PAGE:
However, the Securities and Exchange Commission stated in a letter to VSR that it had found that adequate written procedures had not been established for the program and this deficiency had not been corrected two years after VSR was notified by the regulator of the problem. The SEC also stated that reasonable actions were not taken to ensure the written supervisory procedures were implemented or, if they were not implemented, to eliminate the discount program.

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Investment fraud lawyers are currently investigating claims regarding UBS Securities. UBS Securities has agreed to pay almost $50 million to settle charges that it violated securities laws regarding certain collateralized debt obligation, or “CDO”, investments. The charges apply to the firm’s structuring and marketing of ACA ABS 2007-2 — a CDO, or collateralized debt obligation. Allegedly, UBS failed to disclose the fact that it retained millions in upfront cash while acquiring collateral. The SEC officially charged UBS on August 6, 2013.

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The collateral for the CDO was managed by ACA Management and reportedly was primarily consisted of CDS on subprime RMBS, or residential mortgage-backed securities. According to securities arbitration lawyers, the CDO — as the “insurer” — received premiums from the CDS collateral on a monthly basis. Then the premiums were used for CDO bondholder payments. According to the SEC, ACA and UBS agreed that the collateral manager would seek bids for yield that contained both a fixed running spread and upfront cash in the form of “points.”

According to the SEC’s findings, UBS collected upfront payments totaling $23.6 million while acquiring collateral and, instead of transferring the upfront fees at the same time as the collateral, UBS kept the upfront payments and chose not to disclose this information. In addition to retaining the undisclosed $23.6 million, it also retained a disclosed fee of $10.8 million. Investment fraud lawyers say the decision not to disclose the retention of the upfront points was inconsistent with prior UBS deals and the industry standard. Allegedly, UBS’ head of the U.S. CDO group stated, “Let’s see how much money we can draw out of the deal.”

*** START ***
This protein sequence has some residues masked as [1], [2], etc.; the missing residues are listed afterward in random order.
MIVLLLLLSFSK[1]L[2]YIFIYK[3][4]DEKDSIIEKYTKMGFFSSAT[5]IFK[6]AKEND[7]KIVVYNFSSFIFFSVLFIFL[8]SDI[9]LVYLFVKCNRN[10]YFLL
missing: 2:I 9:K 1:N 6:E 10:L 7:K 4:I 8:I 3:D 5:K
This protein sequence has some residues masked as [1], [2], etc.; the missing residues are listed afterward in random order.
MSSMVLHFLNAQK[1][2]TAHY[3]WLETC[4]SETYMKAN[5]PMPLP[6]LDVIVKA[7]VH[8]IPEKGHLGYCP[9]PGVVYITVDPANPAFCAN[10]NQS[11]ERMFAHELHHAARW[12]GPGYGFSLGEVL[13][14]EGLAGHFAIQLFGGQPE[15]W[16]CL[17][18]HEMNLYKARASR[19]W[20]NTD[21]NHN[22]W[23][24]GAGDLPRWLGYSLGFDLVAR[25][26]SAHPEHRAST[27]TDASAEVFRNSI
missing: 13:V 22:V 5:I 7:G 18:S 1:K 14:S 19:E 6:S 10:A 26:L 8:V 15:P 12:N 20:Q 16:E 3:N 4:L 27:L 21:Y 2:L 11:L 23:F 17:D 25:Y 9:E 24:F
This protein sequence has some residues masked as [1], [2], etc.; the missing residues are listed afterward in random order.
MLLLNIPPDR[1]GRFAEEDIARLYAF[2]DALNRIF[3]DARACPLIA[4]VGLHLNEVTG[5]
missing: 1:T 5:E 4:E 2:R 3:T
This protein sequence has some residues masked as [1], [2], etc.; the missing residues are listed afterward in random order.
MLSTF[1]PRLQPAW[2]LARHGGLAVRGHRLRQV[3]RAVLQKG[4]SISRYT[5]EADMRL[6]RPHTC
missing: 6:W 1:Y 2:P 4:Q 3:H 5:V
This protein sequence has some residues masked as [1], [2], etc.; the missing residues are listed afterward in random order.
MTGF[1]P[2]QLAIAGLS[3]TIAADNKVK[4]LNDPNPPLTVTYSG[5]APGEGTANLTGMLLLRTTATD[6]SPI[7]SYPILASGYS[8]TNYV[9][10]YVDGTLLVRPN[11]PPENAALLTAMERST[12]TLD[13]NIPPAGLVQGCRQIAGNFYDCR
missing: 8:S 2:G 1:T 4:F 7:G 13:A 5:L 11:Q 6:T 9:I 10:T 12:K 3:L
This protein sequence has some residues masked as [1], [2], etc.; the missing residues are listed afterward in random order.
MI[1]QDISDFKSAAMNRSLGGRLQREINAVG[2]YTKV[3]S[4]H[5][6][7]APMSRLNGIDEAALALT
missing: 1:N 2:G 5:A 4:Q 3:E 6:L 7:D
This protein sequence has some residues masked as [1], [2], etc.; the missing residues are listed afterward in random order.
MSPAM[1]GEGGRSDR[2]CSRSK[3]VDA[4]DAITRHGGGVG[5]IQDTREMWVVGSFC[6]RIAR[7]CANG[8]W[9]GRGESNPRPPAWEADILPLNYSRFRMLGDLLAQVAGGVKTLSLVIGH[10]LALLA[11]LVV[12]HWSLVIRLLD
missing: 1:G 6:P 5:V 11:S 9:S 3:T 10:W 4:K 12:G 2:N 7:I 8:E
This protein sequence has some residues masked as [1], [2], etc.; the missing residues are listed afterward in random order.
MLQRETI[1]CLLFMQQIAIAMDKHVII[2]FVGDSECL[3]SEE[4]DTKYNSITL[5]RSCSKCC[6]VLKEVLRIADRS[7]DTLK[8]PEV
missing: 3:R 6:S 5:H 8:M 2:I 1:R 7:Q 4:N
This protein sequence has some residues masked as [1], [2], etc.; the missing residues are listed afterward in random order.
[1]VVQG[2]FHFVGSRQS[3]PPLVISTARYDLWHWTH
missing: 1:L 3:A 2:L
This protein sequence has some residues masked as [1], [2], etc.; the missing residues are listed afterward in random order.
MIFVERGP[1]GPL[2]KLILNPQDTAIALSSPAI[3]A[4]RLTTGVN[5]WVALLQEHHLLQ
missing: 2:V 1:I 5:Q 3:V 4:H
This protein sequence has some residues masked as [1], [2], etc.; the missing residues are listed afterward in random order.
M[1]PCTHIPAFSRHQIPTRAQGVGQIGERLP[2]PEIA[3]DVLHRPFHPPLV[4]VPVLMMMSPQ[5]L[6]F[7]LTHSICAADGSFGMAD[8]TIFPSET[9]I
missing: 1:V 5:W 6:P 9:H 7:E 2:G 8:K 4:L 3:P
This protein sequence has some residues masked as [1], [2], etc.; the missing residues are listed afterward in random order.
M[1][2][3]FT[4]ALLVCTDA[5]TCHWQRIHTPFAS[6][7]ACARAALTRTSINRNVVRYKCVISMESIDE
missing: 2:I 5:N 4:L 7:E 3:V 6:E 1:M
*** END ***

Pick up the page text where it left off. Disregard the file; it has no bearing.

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Investment fraud lawyers are currently investigating claims on behalf of investors who mya have been defrauded through microcap shell company pump-and-dump schemes in light of one of the largest trading suspensions in Securities and Exchange Commission history. In June, the SEC announced that it would suspend trading in 61 companies in the over-the-counter market on the basis that they are ripe for fraud .135963527SEC_Suspends_61_Companies_as_Possible_Too_ls_for_Fraud “The SEC suspended trading in the securities of 61 empty shell companies that are delinquent in their public filings and seemingly no longer in business based on an analysis by the SEC’s Microcap Fraud Working Group,” SEC officials stated in a statement. “Since microcap companies are thinly traded, once they become dormant they have a great potential to be hijacked by fraudsters who falsely hype the stock to portray it as a thriving company and coerce investors into ‘pump-and-dump’ schemes.” Reportedly, these companies were identified in 17 states and one foreign country. Following this suspension, these companies are required to prove they are still operational with updated financial information. However, securities arbitration lawyers say that while these companies became useless to fraudsters once they were suspended, it is difficult for them to identify every shell company that is a possible tool for fraud in time to prevent fraud from occurring. According to investment fraud lawyers, in a pump-and-dump scheme, fraudsters will use false and misleading statements to sell investments in the company, purchasing the stock at a low price, “pumping” the price of the stock higher and then selling the stock at a profit. Previously, the SEC suspended 379 such companies in one day, making this the second-largest suspension in history. A complete list of the 61 companies can be found on the SEC’s website. If you were persuaded to invest in any of these companies by your broker or financial adviser, you may be able to recover your losses through securities arbitration. To find out more about your legal rights and options, contact a securities arbitration lawyer at Law Office of Christopher J. Gray, P.C. at (866) 966-9598 for a no-cost, confidential consultation.